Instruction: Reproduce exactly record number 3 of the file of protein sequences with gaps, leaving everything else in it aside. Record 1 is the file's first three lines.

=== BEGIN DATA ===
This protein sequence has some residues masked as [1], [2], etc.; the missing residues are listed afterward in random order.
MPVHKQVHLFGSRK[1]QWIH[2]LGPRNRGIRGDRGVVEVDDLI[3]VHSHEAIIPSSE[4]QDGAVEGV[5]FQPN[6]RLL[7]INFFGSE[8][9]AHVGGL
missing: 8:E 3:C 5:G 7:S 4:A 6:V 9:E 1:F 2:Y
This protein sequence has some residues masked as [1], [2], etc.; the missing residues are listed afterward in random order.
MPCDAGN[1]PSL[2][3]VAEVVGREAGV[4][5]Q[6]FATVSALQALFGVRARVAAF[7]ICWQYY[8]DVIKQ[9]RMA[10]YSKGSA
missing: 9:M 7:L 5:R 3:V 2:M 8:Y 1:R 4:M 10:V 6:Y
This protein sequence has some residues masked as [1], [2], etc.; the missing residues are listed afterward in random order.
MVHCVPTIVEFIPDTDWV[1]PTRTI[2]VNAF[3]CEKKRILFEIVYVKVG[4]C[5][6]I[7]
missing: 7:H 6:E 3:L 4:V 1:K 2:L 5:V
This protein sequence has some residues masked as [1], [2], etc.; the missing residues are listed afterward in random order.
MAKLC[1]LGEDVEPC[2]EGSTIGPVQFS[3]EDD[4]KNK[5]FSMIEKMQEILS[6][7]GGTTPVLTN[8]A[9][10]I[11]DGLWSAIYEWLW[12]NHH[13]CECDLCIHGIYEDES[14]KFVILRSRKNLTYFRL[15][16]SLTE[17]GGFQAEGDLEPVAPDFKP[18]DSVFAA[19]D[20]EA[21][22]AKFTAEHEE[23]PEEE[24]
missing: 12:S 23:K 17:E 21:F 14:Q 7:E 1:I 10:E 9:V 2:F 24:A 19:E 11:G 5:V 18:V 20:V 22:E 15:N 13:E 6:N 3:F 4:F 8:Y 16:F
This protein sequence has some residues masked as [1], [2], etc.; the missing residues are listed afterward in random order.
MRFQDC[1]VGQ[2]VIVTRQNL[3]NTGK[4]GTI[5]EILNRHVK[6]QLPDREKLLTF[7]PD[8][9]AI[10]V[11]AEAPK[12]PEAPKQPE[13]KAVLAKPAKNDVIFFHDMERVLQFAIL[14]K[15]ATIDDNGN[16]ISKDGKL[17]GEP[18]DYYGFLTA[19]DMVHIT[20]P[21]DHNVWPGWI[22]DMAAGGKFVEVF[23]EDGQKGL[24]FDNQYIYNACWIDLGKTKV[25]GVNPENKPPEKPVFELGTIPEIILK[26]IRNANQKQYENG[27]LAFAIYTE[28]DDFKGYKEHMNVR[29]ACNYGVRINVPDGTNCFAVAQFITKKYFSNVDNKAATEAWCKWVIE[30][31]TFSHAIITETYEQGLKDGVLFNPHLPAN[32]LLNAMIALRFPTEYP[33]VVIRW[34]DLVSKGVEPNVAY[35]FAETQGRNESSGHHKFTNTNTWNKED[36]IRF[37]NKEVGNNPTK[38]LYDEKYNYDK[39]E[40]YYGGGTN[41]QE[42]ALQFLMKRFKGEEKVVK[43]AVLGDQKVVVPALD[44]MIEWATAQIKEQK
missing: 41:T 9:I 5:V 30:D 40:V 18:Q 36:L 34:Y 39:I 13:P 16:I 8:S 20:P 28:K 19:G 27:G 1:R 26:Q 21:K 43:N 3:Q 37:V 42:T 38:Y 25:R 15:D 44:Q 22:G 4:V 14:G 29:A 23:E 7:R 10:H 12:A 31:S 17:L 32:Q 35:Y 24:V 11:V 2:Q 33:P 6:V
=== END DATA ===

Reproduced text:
This protein sequence has some residues masked as [1], [2], etc.; the missing residues are listed afterward in random order.
MVHCVPTIVEFIPDTDWV[1]PTRTI[2]VNAF[3]CEKKRILFEIVYVKVG[4]C[5][6]I[7]
missing: 7:H 6:E 3:L 4:V 1:K 2:L 5:V